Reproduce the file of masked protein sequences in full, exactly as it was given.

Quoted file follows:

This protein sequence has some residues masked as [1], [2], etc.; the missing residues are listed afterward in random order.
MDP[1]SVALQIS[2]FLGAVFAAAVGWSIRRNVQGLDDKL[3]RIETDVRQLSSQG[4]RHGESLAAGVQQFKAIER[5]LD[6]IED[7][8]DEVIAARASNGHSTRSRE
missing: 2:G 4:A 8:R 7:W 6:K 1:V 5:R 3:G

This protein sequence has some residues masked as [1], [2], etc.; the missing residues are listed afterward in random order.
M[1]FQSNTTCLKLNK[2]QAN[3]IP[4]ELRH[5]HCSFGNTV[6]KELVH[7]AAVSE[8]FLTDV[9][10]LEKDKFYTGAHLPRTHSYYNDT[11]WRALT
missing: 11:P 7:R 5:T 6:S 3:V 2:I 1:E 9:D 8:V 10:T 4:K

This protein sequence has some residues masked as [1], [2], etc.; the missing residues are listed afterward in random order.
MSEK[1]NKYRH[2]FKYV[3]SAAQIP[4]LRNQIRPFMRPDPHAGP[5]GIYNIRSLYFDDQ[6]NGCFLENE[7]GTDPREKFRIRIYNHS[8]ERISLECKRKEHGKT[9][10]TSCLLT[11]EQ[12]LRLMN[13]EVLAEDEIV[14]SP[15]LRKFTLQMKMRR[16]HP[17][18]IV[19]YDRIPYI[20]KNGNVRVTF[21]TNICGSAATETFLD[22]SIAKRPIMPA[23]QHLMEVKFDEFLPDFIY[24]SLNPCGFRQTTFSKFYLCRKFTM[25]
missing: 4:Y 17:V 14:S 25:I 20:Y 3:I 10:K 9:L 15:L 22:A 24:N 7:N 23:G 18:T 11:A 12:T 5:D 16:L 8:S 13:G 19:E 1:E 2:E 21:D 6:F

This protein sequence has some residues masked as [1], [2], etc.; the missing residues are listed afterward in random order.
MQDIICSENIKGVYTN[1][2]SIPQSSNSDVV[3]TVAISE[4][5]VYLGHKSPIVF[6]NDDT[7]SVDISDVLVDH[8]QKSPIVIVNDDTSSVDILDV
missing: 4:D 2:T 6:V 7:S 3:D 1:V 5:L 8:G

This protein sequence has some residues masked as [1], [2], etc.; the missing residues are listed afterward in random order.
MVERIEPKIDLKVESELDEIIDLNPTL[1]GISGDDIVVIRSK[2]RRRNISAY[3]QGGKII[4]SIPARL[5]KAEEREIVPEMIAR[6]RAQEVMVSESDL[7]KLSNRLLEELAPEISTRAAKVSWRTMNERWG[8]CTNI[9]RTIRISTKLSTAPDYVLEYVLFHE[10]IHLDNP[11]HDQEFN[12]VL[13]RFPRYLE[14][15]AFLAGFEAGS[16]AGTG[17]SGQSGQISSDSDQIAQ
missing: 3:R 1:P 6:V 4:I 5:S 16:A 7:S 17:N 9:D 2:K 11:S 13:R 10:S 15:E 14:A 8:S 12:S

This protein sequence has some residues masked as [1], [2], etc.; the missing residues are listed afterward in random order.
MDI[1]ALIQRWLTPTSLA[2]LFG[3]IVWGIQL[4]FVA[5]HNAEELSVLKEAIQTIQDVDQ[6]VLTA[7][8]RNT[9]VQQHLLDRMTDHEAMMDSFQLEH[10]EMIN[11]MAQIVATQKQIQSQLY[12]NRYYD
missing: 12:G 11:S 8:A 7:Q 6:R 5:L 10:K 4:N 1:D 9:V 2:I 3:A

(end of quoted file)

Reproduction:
This protein sequence has some residues masked as [1], [2], etc.; the missing residues are listed afterward in random order.
MDP[1]SVALQIS[2]FLGAVFAAAVGWSIRRNVQGLDDKL[3]RIETDVRQLSSQG[4]RHGESLAAGVQQFKAIER[5]LD[6]IED[7][8]DEVIAARASNGHSTRSRE
missing: 2:G 4:A 8:R 7:W 6:K 1:V 5:R 3:G

This protein sequence has some residues masked as [1], [2], etc.; the missing residues are listed afterward in random order.
M[1]FQSNTTCLKLNK[2]QAN[3]IP[4]ELRH[5]HCSFGNTV[6]KELVH[7]AAVSE[8]FLTDV[9][10]LEKDKFYTGAHLPRTHSYYNDT[11]WRALT
missing: 11:P 7:R 5:T 6:S 3:V 2:I 1:E 9:D 8:V 10:T 4:K

This protein sequence has some residues masked as [1], [2], etc.; the missing residues are listed afterward in random order.
MSEK[1]NKYRH[2]FKYV[3]SAAQIP[4]LRNQIRPFMRPDPHAGP[5]GIYNIRSLYFDDQ[6]NGCFLENE[7]GTDPREKFRIRIYNHS[8]ERISLECKRKEHGKT[9][10]TSCLLT[11]EQ[12]LRLMN[13]EVLAEDEIV[14]SP[15]LRKFTLQMKMRR[16]HP[17][18]IV[19]YDRIPYI[20]KNGNVRVTF[21]TNICGSAATETFLD[22]SIAKRPIMPA[23]QHLMEVKFDEFLPDFIY[24]SLNPCGFRQTTFSKFYLCRKFTM[25]
missing: 4:Y 17:V 14:S 25:I 20:Y 3:I 10:K 9:L 15:L 22:A 24:N 7:N 23:G 18:T 11:A 12:T 5:D 16:L 8:S 13:G 19:E 1:E 2:E 21:D 6:F

This protein sequence has some residues masked as [1], [2], etc.; the missing residues are listed afterward in random order.
MQDIICSENIKGVYTN[1][2]SIPQSSNSDVV[3]TVAISE[4][5]VYLGHKSPIVF[6]NDDT[7]SVDISDVLVDH[8]QKSPIVIVNDDTSSVDILDV
missing: 4:D 2:T 6:V 7:S 3:D 1:V 5:L 8:G

This protein sequence has some residues masked as [1], [2], etc.; the missing residues are listed afterward in random order.
MVERIEPKIDLKVESELDEIIDLNPTL[1]GISGDDIVVIRSK[2]RRRNISAY[3]QGGKII[4]SIPARL[5]KAEEREIVPEMIAR[6]RAQEVMVSESDL[7]KLSNRLLEELAPEISTRAAKVSWRTMNERWG[8]CTNI[9]RTIRISTKLSTAPDYVLEYVLFHE[10]IHLDNP[11]HDQEFN[12]VL[13]RFPRYLE[14][15]AFLAGFEAGS[16]AGTG[17]SGQSGQISSDSDQIAQ
missing: 3:R 1:P 6:V 4:I 5:S 16:A 7:S 17:N 9:D 2:K 11:S 13:R 10:S 15:E 14:A 8:S 12:S

This protein sequence has some residues masked as [1], [2], etc.; the missing residues are listed afterward in random order.
MDI[1]ALIQRWLTPTSLA[2]LFG[3]IVWGIQL[4]FVA[5]HNAEELSVLKEAIQTIQDVDQ[6]VLTA[7][8]RNT[9]VQQHLLDRMTDHEAMMDSFQLEH[10]EMIN[11]MAQIVATQKQIQSQLY[12]NRYYD
missing: 12:G 11:S 8:A 7:Q 6:R 5:L 10:K 4:N 1:D 9:V 2:I 3:A